Worldwide Bereaved Parents Awareness Month
July 14, 2016
July is Worldwide Bereaved Parents Awareness Month. For some people, it’s difficult to talk openly about their grief. They may feel it is too personal or too private. For others, discussing the events causing and surrounding their grief is vital to their recovery. Today, we honor the truth that grief is as unique as the person experiencing it.
We are taught from a very young age that the natural course of life is that eventually parents and children reverse roles. The child becomes the caretaker and nurtures their aging parent until that parent passes away. When this process is reversed, when a parent is forced to bury their child, the shock and grief are particularly unimaginable. Life tells us–facts tell us–no parent should ever have to bury their child. The death of a child engenders impossible grief.
Unfortunately, this is a very real fact for many military families. Our Living Legends Team knows this first hand. They conduct one of the most delicate and demanding missions of Soldiers’ Angels: comforting the loved ones left behind when a warrior falls on the battlefield. Their goal is to make sure families and friends of America’s fallen heroes know that they are supported and that their loved ones’ sacrifices are honored and respected.
MaryEllen Coombs lives in Racine, Washington and is a member of our Living Legends Team, Letter Writing Team, and Veteran Affairs Medical Center Support Team. MaryEllen provides a unique perspective on comforting the grieving because in 1981, her brother was murdered and her parents took a very active role in an organization called “Parents of Murdered Children”.
“I have met hundreds upon hundreds of parents who have dealt with grief,” MaryEllen explains.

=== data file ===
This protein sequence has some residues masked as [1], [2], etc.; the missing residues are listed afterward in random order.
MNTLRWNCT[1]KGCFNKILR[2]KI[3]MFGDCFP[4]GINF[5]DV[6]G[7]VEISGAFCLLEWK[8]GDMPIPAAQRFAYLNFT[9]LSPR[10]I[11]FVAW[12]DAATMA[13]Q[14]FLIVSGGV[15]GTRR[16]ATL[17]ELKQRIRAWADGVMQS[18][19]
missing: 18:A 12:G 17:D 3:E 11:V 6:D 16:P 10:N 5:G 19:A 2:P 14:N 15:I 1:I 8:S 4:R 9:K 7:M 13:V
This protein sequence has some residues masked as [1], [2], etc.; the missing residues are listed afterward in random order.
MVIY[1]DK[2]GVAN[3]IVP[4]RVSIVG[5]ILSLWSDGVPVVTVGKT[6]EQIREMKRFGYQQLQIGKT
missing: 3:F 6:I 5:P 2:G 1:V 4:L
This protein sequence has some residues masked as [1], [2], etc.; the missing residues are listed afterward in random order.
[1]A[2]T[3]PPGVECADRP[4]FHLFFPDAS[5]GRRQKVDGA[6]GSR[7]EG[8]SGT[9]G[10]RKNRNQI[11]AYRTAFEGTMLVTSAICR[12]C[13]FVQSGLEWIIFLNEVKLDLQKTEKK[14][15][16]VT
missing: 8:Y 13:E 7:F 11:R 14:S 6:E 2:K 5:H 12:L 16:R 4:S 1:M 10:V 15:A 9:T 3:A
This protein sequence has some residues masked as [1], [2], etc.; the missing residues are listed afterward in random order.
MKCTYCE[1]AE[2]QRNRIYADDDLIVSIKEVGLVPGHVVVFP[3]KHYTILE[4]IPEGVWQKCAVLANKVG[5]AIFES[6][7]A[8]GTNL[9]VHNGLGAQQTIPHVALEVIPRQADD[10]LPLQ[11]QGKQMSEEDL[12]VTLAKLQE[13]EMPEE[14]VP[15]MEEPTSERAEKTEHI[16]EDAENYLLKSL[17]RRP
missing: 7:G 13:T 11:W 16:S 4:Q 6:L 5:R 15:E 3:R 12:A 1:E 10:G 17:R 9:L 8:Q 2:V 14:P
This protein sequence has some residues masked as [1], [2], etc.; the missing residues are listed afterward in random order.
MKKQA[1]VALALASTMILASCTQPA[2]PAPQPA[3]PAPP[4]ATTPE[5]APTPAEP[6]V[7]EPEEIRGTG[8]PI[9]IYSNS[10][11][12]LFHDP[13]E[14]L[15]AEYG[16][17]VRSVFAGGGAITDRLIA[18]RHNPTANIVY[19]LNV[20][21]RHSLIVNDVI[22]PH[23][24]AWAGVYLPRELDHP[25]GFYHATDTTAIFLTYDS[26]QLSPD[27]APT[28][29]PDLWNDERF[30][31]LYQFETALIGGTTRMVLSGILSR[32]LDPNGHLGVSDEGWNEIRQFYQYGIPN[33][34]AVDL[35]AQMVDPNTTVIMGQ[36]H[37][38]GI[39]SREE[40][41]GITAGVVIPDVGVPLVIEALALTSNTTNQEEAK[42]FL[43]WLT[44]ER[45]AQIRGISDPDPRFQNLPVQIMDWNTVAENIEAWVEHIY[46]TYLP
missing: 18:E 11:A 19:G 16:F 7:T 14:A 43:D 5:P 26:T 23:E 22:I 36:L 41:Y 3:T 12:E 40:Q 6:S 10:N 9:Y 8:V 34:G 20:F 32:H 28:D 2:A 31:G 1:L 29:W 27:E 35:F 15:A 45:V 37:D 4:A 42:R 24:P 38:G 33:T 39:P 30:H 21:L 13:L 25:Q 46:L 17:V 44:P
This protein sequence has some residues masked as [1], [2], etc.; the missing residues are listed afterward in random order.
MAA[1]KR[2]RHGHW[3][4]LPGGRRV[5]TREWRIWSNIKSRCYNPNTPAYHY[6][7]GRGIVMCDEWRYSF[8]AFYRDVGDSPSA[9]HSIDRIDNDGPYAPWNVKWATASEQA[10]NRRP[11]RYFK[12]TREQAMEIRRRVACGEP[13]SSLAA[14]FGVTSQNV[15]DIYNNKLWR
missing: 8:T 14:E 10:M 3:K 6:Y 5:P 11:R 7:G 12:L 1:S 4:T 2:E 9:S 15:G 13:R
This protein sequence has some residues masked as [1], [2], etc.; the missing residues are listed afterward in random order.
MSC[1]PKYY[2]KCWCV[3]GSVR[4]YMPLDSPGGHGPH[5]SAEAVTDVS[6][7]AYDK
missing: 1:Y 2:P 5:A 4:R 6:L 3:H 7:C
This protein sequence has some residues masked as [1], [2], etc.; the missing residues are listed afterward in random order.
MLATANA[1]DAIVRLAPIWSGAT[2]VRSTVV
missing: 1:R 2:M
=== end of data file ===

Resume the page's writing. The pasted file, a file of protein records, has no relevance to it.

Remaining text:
We asked her to give us some insight on consoling those who are grieving. Here is what she had to say.
“When I first got the names [as a member of Soldiers’ Angels Living Legends Team], I just kept thinking of those families. The first letters I wrote I cried the whole way through. Everyone on the team has such sympathy and sorrow for the families.”
Here’s how she approaches the difficult task of comforting the loved ones left behind when a warrior falls on the battlefield.
Remember the rest of the families; they have this loss too. Even if you don’t know their names, acknowledge the entire family and their grief. Wives, children, grandparents… Remember all of them.
It’s wrong to say anything about getting over it or moving on. You do not get over it. You do get on with it. That loss will always be a loss.
Grief is one of the most difficult things you will experience in life. No one can understand your loss, even if they’ve suffered a loss themselves. Rather than saying, “I know how you feel”, remind them that every step on the path of grief is uniquely their own. You can be there for them, but you cannot possibly understand what they are going through.
With MaryEllen’s comments in mind, we have curated a list of resources both military and non-military. There are personal anecdotes, information on how to find a therapist, or how to help a friend who has experienced the death of a child. No one will ever completely get over or forget their loss, but with some help they can once again reach happiness and hope for the future.
5 Things I Learned About Child Loss and the Military: A woman remembers her experience grieving and the support of her military family and friends
American Association for Marriage and Family Therapy: Learn the facts and statistics surrounding the loss of a child
Still Standing: A magazine for men, women, and children who have experienced child loss and are comforted by solidarity with others experiencing similar loss
TAPS: Tragedy Assistance Program for Survivors: Information on how military personnel and their families can find counseling and/or mentoring
Children of the Fallen: Portraits of Loss: A series by the Washington Post on children whose parents passed in the war
Mental Health America: Further information and resources for grieving military personnel and their families
7 Mistakes People Make When a Friend’s Child Dies: Tips on how to help a friend whose child has passed away
Surviving Family Benefits: Information on military survivor benefits
How can you help?